Think about it. The Big Ten’s twelve teams do not play one game this season that’s not televised. You can sit back in your easy chair right at home and watch every game for free. Likewise, every song in the world can be purchased for a few bucks, and every movie is on DVD. Yet we still go to concerts, movies, and games, just as our ancestors did almost century ago. If Beethoven, Humphrey Bogart, or Fielding H. Yost visited those places today, they would think almost nothing had changed.
We need to be together. We need to share something we care about with strangers. And to fill that need, you could do worse than Big Ten football.
Dr. Ed Zeiders, the pastor of St. Paul’s United Methodist Church right in downtown State College, has seen what the football team can do for the faithful in ways others might not.
“We are desperately needy,” he told me. “We need something to cheer about and rally around. Our culture is devoid of these things.
“We need a place to stand, and a people to stand with, and a cause to stand for. That is not original with me. That came out of World Methodism. And those three propositions hold the key to healthy and value-oriented living.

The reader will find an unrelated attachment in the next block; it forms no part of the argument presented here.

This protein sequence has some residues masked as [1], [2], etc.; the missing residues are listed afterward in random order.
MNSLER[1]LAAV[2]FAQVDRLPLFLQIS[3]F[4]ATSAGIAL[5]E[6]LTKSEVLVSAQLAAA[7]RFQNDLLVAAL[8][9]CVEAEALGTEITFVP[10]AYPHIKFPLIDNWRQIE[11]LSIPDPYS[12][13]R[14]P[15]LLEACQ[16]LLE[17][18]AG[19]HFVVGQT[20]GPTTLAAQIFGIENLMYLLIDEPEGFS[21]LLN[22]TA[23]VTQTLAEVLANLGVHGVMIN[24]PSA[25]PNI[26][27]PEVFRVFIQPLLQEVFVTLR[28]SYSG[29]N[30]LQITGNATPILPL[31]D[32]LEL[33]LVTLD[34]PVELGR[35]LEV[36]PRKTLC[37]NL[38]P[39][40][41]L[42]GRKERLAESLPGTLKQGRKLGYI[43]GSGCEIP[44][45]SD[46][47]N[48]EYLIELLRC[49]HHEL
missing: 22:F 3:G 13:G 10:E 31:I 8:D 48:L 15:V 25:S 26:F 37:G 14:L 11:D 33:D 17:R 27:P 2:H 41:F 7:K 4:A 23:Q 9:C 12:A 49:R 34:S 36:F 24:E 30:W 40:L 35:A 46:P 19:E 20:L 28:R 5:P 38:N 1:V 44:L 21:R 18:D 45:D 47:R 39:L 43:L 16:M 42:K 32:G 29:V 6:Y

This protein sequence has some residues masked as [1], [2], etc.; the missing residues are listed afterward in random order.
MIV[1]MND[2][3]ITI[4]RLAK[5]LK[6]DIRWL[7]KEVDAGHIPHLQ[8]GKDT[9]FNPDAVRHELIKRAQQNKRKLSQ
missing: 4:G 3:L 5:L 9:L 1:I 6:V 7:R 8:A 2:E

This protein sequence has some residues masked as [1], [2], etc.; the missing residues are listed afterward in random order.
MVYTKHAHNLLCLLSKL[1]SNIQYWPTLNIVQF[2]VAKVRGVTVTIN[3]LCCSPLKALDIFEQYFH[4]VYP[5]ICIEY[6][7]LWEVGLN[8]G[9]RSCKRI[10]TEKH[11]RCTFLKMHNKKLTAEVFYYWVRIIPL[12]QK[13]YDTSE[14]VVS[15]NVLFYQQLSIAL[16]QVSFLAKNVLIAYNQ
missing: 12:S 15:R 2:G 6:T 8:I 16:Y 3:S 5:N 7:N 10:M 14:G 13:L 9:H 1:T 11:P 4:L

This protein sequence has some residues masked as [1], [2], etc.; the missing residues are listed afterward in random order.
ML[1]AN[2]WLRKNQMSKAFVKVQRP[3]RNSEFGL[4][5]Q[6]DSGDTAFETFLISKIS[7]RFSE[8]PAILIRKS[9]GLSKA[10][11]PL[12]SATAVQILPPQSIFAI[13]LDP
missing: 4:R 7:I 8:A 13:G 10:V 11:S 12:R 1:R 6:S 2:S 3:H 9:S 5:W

“I’ve taught and preached that for a lot of years.
“I have this belief that academics should be that unifying principle, but the evidence points to something else.
“Sports has the capacity to make that happen. That can get skewed and twisted, especially in the marketing side of the equation, but my interest in sports is more in the community that forms around them.
“Obviously, football’s an important consideration for us—they’ve been very good here for many, many years—but part of what my wife and I enjoy is the friendships we create in the stands. There is an ease with which sports fans connect with each other. The sport has a tendency to create an environment, and a way for people to live vicariously through their teams. And in the case of Penn State it has the potential to hold up something that is admirable and unifying.”
I’ve spent four of the past five years following Big Ten football players at close range, and I can tell you that, with few exceptions, they are hard- working, honest guys who care deeply for their school and their team- mates. For many fans, when their favorite running back breaks through the line into the end zone, then simply hands the ball to the ref and celebrates with his teammates, he represents our cherished Midwestern values at their best.
One Wolverine fan who lost his dad at a young age wrote to Michigan’s athletic director that “Michigan football is my father.”
A foreign concept, perhaps. But not to us.
Our love for college football is irrational—and that’s where they’ve got us.
Excerpted from the book FOURTH AND LONG by John U. Bacon. Copyright © 2013 by John U. Bacon. Reprinted with permission of Simon & Schuster.